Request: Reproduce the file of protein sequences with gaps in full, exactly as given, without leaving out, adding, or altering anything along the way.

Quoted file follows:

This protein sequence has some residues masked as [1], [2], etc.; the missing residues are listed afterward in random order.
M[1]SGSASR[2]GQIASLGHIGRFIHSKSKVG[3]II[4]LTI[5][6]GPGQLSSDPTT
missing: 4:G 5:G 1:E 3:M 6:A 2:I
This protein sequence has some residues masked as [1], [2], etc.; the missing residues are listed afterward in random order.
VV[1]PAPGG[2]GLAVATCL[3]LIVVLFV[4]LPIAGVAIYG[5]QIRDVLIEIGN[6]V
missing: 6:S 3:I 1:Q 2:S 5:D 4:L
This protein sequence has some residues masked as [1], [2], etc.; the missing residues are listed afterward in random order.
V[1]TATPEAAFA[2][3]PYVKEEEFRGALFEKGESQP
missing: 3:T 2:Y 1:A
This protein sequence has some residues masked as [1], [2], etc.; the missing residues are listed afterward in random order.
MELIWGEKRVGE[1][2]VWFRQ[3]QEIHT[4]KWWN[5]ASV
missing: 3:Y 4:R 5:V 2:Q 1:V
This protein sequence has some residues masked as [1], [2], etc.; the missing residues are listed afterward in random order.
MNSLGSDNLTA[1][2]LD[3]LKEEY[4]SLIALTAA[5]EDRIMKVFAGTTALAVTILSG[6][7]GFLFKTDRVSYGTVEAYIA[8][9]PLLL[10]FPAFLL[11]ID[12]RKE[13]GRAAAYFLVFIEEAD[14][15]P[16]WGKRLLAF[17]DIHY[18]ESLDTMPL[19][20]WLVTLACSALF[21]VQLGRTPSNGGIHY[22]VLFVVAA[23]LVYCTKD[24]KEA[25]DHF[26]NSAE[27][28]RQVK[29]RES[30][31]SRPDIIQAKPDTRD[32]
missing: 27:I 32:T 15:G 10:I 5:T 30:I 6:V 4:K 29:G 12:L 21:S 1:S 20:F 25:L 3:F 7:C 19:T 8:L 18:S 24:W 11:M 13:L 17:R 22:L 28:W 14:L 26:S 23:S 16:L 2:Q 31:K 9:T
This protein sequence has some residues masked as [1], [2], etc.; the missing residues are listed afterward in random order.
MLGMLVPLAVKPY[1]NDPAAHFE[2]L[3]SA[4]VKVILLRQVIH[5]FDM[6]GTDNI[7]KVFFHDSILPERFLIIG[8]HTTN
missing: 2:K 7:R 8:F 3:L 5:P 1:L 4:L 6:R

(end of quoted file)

This protein sequence has some residues masked as [1], [2], etc.; the missing residues are listed afterward in random order.
M[1]SGSASR[2]GQIASLGHIGRFIHSKSKVG[3]II[4]LTI[5][6]GPGQLSSDPTT
missing: 4:G 5:G 1:E 3:M 6:A 2:I
This protein sequence has some residues masked as [1], [2], etc.; the missing residues are listed afterward in random order.
VV[1]PAPGG[2]GLAVATCL[3]LIVVLFV[4]LPIAGVAIYG[5]QIRDVLIEIGN[6]V
missing: 6:S 3:I 1:Q 2:S 5:D 4:L
This protein sequence has some residues masked as [1], [2], etc.; the missing residues are listed afterward in random order.
V[1]TATPEAAFA[2][3]PYVKEEEFRGALFEKGESQP
missing: 3:T 2:Y 1:A
This protein sequence has some residues masked as [1], [2], etc.; the missing residues are listed afterward in random order.
MELIWGEKRVGE[1][2]VWFRQ[3]QEIHT[4]KWWN[5]ASV
missing: 3:Y 4:R 5:V 2:Q 1:V
This protein sequence has some residues masked as [1], [2], etc.; the missing residues are listed afterward in random order.
MNSLGSDNLTA[1][2]LD[3]LKEEY[4]SLIALTAA[5]EDRIMKVFAGTTALAVTILSG[6][7]GFLFKTDRVSYGTVEAYIA[8][9]PLLL[10]FPAFLL[11]ID[12]RKE[13]GRAAAYFLVFIEEAD[14][15]P[16]WGKRLLAF[17]DIHY[18]ESLDTMPL[19][20]WLVTLACSALF[21]VQLGRTPSNGGIHY[22]VLFVVAA[23]LVYCTKD[24]KEA[25]DHF[26]NSAE[27][28]RQVK[29]RES[30][31]SRPDIIQAKPDTRD[32]
missing: 27:I 32:T 15:G 10:I 5:T 30:I 6:V 4:K 29:G 12:L 21:S 1:S 20:F 25:L 3:F 7:C 19:T 8:L 18:S 24:W 11:M 13:L 17:R 22:L 28:W 14:L 26:S 23:S 16:L 2:Q 31:K 9:T
This protein sequence has some residues masked as [1], [2], etc.; the missing residues are listed afterward in random order.
MLGMLVPLAVKPY[1]NDPAAHFE[2]L[3]SA[4]VKVILLRQVIH[5]FDM[6]GTDNI[7]KVFFHDSILPERFLIIG[8]HTTN
missing: 2:K 7:R 8:F 3:L 5:P 1:L 4:L 6:R